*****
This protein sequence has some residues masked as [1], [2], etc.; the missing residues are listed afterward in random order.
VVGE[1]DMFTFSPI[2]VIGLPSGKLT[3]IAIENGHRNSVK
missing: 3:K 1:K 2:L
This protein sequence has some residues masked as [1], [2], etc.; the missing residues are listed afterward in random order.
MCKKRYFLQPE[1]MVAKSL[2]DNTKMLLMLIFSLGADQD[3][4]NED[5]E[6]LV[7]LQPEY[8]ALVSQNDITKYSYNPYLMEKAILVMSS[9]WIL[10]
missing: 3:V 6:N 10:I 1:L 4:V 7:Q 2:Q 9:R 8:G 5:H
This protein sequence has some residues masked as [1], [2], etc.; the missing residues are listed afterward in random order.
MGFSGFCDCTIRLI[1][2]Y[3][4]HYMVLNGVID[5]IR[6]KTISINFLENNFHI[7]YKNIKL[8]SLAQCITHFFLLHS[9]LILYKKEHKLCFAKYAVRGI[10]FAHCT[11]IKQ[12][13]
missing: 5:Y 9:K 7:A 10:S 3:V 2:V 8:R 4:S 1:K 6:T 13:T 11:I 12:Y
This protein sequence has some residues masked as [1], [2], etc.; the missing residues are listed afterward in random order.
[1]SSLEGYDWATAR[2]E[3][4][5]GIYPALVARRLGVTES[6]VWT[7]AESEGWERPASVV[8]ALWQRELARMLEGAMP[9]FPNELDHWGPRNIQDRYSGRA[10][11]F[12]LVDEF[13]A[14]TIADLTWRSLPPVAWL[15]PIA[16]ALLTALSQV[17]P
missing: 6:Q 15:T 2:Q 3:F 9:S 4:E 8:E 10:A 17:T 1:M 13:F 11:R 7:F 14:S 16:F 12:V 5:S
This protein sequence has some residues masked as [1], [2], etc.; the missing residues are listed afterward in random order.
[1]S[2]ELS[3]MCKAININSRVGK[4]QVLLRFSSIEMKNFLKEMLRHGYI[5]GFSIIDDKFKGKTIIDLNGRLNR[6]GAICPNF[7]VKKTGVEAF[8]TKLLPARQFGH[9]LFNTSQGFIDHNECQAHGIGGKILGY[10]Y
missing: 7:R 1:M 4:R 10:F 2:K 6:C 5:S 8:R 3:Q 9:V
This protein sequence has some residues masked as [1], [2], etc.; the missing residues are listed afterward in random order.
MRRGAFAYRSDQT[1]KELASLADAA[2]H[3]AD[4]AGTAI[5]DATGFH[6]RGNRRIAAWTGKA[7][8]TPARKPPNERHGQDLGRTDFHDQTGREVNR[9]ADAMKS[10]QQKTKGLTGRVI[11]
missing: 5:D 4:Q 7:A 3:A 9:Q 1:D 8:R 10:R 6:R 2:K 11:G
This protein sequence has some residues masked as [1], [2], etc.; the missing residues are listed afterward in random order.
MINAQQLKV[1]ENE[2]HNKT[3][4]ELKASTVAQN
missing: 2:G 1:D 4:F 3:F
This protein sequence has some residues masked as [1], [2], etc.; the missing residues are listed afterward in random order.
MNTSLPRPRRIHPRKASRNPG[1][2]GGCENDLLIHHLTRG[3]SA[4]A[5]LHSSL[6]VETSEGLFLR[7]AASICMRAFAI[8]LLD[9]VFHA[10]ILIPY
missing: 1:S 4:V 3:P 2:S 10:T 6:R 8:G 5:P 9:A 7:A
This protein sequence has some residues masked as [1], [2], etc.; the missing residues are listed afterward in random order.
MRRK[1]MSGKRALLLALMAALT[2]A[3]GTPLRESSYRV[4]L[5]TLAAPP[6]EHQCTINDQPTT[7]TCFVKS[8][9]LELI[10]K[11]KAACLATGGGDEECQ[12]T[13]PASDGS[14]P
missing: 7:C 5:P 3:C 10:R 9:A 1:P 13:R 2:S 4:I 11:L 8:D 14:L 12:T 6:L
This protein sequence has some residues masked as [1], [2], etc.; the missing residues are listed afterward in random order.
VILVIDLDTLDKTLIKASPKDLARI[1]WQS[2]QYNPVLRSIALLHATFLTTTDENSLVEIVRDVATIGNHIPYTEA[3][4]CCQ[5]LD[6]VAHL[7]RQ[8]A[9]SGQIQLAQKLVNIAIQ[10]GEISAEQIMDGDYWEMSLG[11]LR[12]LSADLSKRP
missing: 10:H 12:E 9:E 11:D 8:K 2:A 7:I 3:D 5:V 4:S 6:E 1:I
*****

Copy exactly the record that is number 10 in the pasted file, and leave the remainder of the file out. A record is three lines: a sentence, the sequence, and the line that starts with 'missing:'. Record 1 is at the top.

This protein sequence has some residues masked as [1], [2], etc.; the missing residues are listed afterward in random order.
VILVIDLDTLDKTLIKASPKDLARI[1]WQS[2]QYNPVLRSIALLHATFLTTTDENSLVEIVRDVATIGNHIPYTEA[3][4]CCQ[5]LD[6]VAHL[7]RQ[8]A[9]SGQIQLAQKLVNIAIQ[10]GEISAEQIMDGDYWEMSLG[11]LR[12]LSADLSKRP
missing: 10:H 12:E 9:E 11:D 8:K 2:A 7:I 3:D 5:V 4:S 6:E 1:I